I can not speak for PLI. I can only relay what I know about the technical questions.
It has been tested and operationally interfaces correctly with CYPRES Vigil & Argus. They will recgonize this device as a cutter and accept it or reject it during POST as it would a cutter. The device is not compressed air fired. It is fired with a gas generating squib just like a cutter.
The demo is done with a CO2 Bicycle inflator. I can get 8 or 9 firings with the CO2 and only one with the Squib. The Squib generates more force than the CO2 so this makes the CO2 a great test as well as a demo tool.
The mechanical connection to the 3 AADs referenced is a different matter. The IOpener, as it is called, comes with a 3.5MM stereo phone jack which is manufactured to be plug and play with the Vigil. The CYPRES and the Argus require adaptor pigtails of which there is a small supply.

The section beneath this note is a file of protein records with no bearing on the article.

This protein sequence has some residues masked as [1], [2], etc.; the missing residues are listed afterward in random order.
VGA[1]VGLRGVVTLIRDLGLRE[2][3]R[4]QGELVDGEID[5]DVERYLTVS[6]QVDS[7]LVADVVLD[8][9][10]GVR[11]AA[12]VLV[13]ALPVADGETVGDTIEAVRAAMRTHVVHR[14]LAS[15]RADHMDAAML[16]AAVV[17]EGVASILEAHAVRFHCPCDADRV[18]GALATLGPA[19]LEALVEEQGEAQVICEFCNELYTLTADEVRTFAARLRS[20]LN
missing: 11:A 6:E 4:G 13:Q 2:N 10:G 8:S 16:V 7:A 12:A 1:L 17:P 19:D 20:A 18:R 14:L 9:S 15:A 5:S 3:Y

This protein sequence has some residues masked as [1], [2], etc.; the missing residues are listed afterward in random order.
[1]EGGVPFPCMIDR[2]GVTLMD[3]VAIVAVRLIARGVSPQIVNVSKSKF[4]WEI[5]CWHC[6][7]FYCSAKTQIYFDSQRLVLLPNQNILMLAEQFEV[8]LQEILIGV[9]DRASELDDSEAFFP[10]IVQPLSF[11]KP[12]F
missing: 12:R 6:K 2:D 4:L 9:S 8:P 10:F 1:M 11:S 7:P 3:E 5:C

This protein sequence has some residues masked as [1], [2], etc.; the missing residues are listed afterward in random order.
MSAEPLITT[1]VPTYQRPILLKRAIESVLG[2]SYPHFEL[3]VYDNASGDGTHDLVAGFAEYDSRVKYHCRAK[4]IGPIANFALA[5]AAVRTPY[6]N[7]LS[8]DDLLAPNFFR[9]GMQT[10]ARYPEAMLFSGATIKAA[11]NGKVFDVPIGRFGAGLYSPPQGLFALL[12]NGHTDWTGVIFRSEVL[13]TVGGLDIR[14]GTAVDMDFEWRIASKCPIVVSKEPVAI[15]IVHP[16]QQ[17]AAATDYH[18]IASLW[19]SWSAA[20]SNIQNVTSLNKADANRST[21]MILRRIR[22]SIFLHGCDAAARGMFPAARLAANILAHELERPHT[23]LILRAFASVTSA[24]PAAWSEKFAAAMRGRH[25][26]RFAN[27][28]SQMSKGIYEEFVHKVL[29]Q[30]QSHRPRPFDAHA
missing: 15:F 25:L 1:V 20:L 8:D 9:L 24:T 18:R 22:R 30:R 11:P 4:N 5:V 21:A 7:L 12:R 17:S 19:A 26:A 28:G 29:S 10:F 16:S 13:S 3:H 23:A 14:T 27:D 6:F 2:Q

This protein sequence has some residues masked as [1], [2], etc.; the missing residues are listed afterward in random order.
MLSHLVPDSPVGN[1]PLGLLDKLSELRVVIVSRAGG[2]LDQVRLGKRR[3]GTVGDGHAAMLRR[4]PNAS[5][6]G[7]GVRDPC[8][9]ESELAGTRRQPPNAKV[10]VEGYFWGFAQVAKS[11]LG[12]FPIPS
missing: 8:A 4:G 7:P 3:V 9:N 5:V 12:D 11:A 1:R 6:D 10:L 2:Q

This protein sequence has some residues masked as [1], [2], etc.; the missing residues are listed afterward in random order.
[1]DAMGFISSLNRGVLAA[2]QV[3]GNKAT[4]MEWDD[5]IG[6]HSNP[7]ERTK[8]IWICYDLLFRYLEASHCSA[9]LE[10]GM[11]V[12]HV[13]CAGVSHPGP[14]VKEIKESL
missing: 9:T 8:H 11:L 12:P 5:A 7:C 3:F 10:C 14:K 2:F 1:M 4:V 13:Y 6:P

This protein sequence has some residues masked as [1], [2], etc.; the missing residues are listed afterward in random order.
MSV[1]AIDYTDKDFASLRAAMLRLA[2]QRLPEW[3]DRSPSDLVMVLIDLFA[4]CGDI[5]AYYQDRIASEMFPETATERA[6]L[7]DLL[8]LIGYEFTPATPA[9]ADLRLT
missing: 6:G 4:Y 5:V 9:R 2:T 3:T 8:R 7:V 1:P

Yes, other manufacturers have been offered this and I understand several are planning to incorporate it. PLI is just the first to accept it and make the announcement/teaser on their Facebook page.
Installation is as simply a reserve ripcord housing replacement.
No cable stop!
The handle and cable come completely out of the housing on full extension. Video to come soon.

I will try to answer technical here as requested.
In my mind there is no question when considering the Thread question. The history of cutters is long and bloody.
This device, unlike cutters, does not and will not interfere with the normal operation of your certificated reserve. This is an FAA rule and cutters violate it. PIA through its release of TS-112 tacitly acknowledges this.


Premier skydiverek  (C 41769)

Nov 28, 2013, 11:57 AM
Post #24 of 169 (8429 views)
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Re: [JohnSherman] Cutting the loop or pulling the pin? [In reply to] Can't Post